Impact of Indoor Environmental Quality on Students' Comfort in High School Buildings during the Summer Season in an Extreme Climate

Patrick Amoatey, Khalifa Al-Jabri, Saleh Al-Saadi*, Issa Al-Harthy, Mohammed Al-Khuzairi

*Corresponding author for this work

Research output: Contribution to journalArticlepeer-review

1 Citation (Scopus)


Maintaining a satisfactory indoor environmental quality (IEQ) is an integral element of improving occupant health and well-being. In particular, IEQ is an essential factor in some facilities, such as school buildings, to improve student academic performance. This study employed an objective and subjective measurement approach to assess IEQ in a government high school (GHS) and a private high school (PHS) located in Oman, which is characterized by its extreme hot climate. A total of 212 high school students were surveyed during the summer season across 10 different classrooms to ascertain their perception of IEQ situations. The results suggested that most of the observed IEQ factors, including air temperature, relative humidity, and lighting levels across the classrooms in GHS and PHS, satisfied the ASHRAE standard, except the indoor air temperature, which was slightly above the maximum threshold of the European Standard (EN). The average indoor sound levels (\>60 dB) exceeded critical limits of 35 dB for school buildings, which may pose the risk of high annoyance (HA) to 30\% of students. Satisfactory predicted mean vote (PMV) and predicted percentage of dissatisfied (PPD) scores were obtained from both schools when they were evaluated against the ASHRAE standard compared with the EN standard. The maximum proportion of the students reported their classroom’s air temperature (33\%), relative humidity (25\%), and air movement (47\%) levels as not acceptable, and thermal comfort (33\%), visual comfort (22\%), and air quality (41\%) as bad (P \< 0.001). Multiple regression analysis revealed a strong linear relationship between indoor air temperature (R2 = 0.89) and other IEQ parameters, while PPD (R2 = 0.45) and PMV (R2 = 0.17) showed a weak relationship with outdoor environmental factors. Outdoor air temperature and humidity levels accounted for greater changes in indoor air temperature levels in the PHS than in the GHS. Providing increased urban vegetation, green façade, and retrofitting and the utilization of passive cooling could help improve IEQ in Oman schools.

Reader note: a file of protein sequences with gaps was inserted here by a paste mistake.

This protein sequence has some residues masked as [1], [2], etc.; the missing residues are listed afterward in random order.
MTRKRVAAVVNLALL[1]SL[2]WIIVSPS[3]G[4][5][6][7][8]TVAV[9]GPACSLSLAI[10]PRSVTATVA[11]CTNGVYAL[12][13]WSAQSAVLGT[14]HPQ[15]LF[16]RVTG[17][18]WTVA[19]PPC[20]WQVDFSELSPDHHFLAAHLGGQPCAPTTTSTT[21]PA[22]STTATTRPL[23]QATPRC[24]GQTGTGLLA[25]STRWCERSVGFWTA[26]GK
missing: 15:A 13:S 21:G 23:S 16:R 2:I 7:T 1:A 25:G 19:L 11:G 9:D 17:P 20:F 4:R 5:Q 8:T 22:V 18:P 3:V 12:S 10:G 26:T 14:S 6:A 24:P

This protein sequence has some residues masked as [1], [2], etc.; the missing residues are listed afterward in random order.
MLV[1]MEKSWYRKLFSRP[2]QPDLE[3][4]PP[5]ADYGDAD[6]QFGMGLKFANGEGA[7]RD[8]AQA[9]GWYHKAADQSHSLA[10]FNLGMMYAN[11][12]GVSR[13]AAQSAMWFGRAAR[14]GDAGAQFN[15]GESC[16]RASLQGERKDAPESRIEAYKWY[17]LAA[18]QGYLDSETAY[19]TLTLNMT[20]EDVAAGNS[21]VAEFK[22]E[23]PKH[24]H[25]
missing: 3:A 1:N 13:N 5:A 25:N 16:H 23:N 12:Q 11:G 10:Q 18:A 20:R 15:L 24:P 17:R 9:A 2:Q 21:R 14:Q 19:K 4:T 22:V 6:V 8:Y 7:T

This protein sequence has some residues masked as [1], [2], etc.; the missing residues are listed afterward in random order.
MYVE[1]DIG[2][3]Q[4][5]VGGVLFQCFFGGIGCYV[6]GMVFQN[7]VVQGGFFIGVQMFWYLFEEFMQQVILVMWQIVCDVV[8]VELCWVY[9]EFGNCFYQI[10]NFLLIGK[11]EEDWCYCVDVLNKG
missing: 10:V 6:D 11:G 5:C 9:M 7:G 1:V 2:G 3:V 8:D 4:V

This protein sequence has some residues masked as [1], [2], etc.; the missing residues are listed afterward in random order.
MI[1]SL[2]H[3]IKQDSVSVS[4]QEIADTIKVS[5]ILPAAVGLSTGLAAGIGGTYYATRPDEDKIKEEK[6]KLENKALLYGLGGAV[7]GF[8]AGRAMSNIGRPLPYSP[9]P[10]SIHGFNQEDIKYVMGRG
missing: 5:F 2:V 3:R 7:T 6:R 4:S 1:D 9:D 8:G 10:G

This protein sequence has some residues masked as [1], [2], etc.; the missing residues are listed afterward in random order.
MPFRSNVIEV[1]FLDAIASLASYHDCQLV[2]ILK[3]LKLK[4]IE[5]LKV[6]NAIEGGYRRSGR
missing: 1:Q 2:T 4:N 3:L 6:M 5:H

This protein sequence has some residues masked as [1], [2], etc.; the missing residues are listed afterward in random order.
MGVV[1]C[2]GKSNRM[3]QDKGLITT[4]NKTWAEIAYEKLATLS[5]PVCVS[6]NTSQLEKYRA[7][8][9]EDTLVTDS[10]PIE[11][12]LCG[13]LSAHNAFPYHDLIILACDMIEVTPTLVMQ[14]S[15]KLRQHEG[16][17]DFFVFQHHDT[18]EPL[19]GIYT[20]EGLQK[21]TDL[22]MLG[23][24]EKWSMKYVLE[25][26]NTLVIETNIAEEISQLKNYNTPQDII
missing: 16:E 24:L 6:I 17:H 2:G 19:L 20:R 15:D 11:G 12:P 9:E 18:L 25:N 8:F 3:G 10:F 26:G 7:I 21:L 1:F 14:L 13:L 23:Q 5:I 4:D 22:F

Original languageEnglish
Article number04023014
JournalJournal of Architectural Engineering
Issue number3
Publication statusPublished - Sept 1 2023


  • Acoustic comfort
  • Health risk
  • High schools
  • Indoor environmental quality (IEQ)
  • Oman
  • Survey
  • Thermal comfort

ASJC Scopus subject areas

  • Architecture
  • Civil and Structural Engineering
  • Building and Construction
  • Visual Arts and Performing Arts

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